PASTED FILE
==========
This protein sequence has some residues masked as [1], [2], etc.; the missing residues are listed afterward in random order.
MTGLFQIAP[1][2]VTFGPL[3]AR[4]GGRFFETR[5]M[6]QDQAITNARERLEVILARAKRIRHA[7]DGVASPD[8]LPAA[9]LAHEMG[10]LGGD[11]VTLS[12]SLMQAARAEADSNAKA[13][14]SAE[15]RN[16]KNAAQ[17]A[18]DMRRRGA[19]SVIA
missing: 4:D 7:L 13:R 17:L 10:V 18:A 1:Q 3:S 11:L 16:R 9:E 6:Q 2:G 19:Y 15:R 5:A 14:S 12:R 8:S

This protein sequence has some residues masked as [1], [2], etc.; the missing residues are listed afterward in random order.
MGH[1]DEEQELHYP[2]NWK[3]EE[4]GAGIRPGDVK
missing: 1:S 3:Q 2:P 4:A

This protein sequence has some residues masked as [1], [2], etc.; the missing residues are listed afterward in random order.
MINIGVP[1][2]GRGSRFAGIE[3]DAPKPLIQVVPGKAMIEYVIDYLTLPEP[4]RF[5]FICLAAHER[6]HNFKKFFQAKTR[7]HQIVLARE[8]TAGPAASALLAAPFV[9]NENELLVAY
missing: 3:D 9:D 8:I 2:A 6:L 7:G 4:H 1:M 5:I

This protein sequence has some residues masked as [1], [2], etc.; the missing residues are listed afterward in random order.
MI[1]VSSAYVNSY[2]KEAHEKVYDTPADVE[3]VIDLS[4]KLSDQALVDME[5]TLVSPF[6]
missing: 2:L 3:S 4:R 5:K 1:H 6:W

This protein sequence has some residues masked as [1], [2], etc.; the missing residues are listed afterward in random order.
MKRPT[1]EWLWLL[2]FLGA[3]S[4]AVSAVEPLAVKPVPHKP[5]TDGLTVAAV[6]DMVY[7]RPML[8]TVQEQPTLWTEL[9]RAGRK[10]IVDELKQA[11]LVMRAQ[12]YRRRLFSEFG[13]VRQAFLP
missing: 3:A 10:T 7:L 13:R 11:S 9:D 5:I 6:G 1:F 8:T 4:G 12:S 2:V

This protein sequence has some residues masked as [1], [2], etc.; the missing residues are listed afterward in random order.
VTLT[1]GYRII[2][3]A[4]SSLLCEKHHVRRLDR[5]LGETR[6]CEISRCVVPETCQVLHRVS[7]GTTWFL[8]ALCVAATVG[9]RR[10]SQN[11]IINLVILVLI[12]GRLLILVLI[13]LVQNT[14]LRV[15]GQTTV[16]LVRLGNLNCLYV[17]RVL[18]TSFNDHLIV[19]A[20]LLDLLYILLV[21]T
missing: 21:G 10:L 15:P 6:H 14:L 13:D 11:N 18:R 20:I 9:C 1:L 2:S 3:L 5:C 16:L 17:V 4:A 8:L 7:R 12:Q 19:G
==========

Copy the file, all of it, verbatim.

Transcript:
This protein sequence has some residues masked as [1], [2], etc.; the missing residues are listed afterward in random order.
MTGLFQIAP[1][2]VTFGPL[3]AR[4]GGRFFETR[5]M[6]QDQAITNARERLEVILARAKRIRHA[7]DGVASPD[8]LPAA[9]LAHEMG[10]LGGD[11]VTLS[12]SLMQAARAEADSNAKA[13][14]SAE[15]RN[16]KNAAQ[17]A[18]DMRRRGA[19]SVIA
missing: 4:D 7:L 13:R 17:L 10:V 18:A 1:Q 3:S 11:L 16:R 9:E 6:Q 2:G 19:Y 15:R 5:A 14:S 12:R 8:S

This protein sequence has some residues masked as [1], [2], etc.; the missing residues are listed afterward in random order.
MGH[1]DEEQELHYP[2]NWK[3]EE[4]GAGIRPGDVK
missing: 1:S 3:Q 2:P 4:A

This protein sequence has some residues masked as [1], [2], etc.; the missing residues are listed afterward in random order.
MINIGVP[1][2]GRGSRFAGIE[3]DAPKPLIQVVPGKAMIEYVIDYLTLPEP[4]RF[5]FICLAAHER[6]HNFKKFFQAKTR[7]HQIVLARE[8]TAGPAASALLAAPFV[9]NENELLVAY
missing: 3:D 9:D 8:I 2:A 6:L 7:G 4:H 1:M 5:I

This protein sequence has some residues masked as [1], [2], etc.; the missing residues are listed afterward in random order.
MI[1]VSSAYVNSY[2]KEAHEKVYDTPADVE[3]VIDLS[4]KLSDQALVDME[5]TLVSPF[6]
missing: 2:L 3:S 4:R 5:K 1:H 6:W

This protein sequence has some residues masked as [1], [2], etc.; the missing residues are listed afterward in random order.
MKRPT[1]EWLWLL[2]FLGA[3]S[4]AVSAVEPLAVKPVPHKP[5]TDGLTVAAV[6]DMVY[7]RPML[8]TVQEQPTLWTEL[9]RAGRK[10]IVDELKQA[11]LVMRAQ[12]YRRRLFSEFG[13]VRQAFLP
missing: 3:A 10:T 7:L 13:R 11:S 9:D 5:I 6:G 1:F 8:T 4:G 12:S 2:V

This protein sequence has some residues masked as [1], [2], etc.; the missing residues are listed afterward in random order.
VTLT[1]GYRII[2][3]A[4]SSLLCEKHHVRRLDR[5]LGETR[6]CEISRCVVPETCQVLHRVS[7]GTTWFL[8]ALCVAATVG[9]RR[10]SQN[11]IINLVILVLI[12]GRLLILVLI[13]LVQNT[14]LRV[15]GQTTV[16]LVRLGNLNCLYV[17]RVL[18]TSFNDHLIV[19]A[20]LLDLLYILLV[21]T
missing: 21:G 10:L 15:P 6:H 14:L 13:D 11:N 18:R 20:I 9:C 1:L 2:S 3:L 5:C 16:L 17:V 4:A 8:L 7:R 12:Q 19:G